FWIW MT60 series parts were introduced piecemeal, and only got called/became part of a DX groupset later on. So some MT60 parts were, I think, available as early as 1987.

cheers
-------------------------------------------------------------------------------
~~~~~~~~~~~~~~~~~~~~~~Brucey~~~~~~~~~~~~~~~~~~~~~~~~

nsew
Posts: 632
Joined: 14 Dec 2017, 12:38pm

Re: shabby cranks: painted vs anodised vs polished

Postby nsew » 14 Jan 2021, 3:16pm

Can you identify the crankset in this 1982 video? https://youtu.be/8D2p7zxVsFo
Image Attachments
E17482FF-1B59-4B33-8766-ADCF96C605A2.png

nsew
Posts: 632
Joined: 14 Dec 2017, 12:38pm

Re: shabby cranks: painted vs anodised vs polished

Postby nsew » 14 Jan 2021, 3:24pm

It’s a confusing time. Flat bar Deer Head, drops Deore.
Image Attachments
4BFAE8DE-136E-468E-B5C0-C133ACF5AF5C.png

Brucey
Posts: 42125
Joined: 4 Jan 2012, 6:25pm

Re: shabby cranks: painted vs anodised vs polished

Postby Brucey » 14 Jan 2021, 4:10pm

Didn't deer head come out the year after Deore…? Actually I think you are right, there must have been an earlier XT crank with a 110/74 pattern but I don't know what the model number was. It doesn't seem to have been in the FC-DE** series, anyway, and I can't (not that I have looked exhaustively) find mention of it amongst FC-M*** either. I certainly don't remember being offered one when I went shopping for a MTB in 1987, but maybe they just didn't make many or something. IIRC I came away with a MT60 crankset on that bike. (BTW I bought another (fairly unmolested) 1987 MTB a while ago and it has M700 gearset together with a MT60 brakeset. It has a stronglight crankset, but I don't think this is very meaningful; being a Peugeot, that would be a common substitution anyway I suppose, along with French hubs etc, even if there was a similar shimano crankset available).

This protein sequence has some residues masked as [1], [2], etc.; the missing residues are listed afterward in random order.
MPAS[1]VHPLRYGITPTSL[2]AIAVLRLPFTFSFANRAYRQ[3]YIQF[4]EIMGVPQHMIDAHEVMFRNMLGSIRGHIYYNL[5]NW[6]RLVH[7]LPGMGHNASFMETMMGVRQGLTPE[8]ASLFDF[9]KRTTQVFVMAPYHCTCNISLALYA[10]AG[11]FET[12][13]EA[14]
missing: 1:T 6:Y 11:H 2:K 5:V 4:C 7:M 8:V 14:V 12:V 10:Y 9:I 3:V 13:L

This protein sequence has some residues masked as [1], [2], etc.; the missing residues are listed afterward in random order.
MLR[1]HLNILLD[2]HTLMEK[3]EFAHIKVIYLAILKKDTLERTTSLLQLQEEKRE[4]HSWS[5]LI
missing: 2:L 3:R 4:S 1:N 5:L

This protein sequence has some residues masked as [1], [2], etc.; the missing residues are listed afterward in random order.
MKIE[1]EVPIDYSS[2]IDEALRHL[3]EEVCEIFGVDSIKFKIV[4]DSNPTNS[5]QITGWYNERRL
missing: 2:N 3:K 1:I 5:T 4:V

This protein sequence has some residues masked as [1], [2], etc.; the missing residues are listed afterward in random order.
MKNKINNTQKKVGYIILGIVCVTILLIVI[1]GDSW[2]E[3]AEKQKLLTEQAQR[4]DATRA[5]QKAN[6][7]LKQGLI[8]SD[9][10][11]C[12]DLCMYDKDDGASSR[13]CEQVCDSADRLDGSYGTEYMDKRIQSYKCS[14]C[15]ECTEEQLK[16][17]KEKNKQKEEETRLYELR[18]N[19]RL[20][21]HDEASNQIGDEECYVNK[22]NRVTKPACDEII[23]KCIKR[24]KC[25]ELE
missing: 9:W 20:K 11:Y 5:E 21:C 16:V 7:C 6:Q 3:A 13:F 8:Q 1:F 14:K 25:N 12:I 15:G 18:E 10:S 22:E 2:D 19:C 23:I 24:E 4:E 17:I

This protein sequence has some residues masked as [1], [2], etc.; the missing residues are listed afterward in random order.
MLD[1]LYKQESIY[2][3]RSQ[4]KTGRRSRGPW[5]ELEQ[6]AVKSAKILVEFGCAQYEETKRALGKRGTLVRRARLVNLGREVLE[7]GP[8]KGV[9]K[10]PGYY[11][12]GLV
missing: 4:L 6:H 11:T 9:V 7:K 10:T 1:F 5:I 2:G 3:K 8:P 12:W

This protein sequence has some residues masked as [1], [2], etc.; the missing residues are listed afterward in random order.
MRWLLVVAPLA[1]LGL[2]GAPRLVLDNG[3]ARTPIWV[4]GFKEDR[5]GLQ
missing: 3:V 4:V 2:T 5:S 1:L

The crankset in the video looks slightly different from others (eg in the webs between the crank and the spider?), appears to be anodised (although you can't be certain, obviously) and it doesn't have the embossed 'shimano' marks seen on later XT cranks like the ones you showed upthread (of which I think I have a worn set somewhere; if I find them I'll take a photo which will be an interesting comparison). Could it be a prototype I wonder? -there is no branding on it...?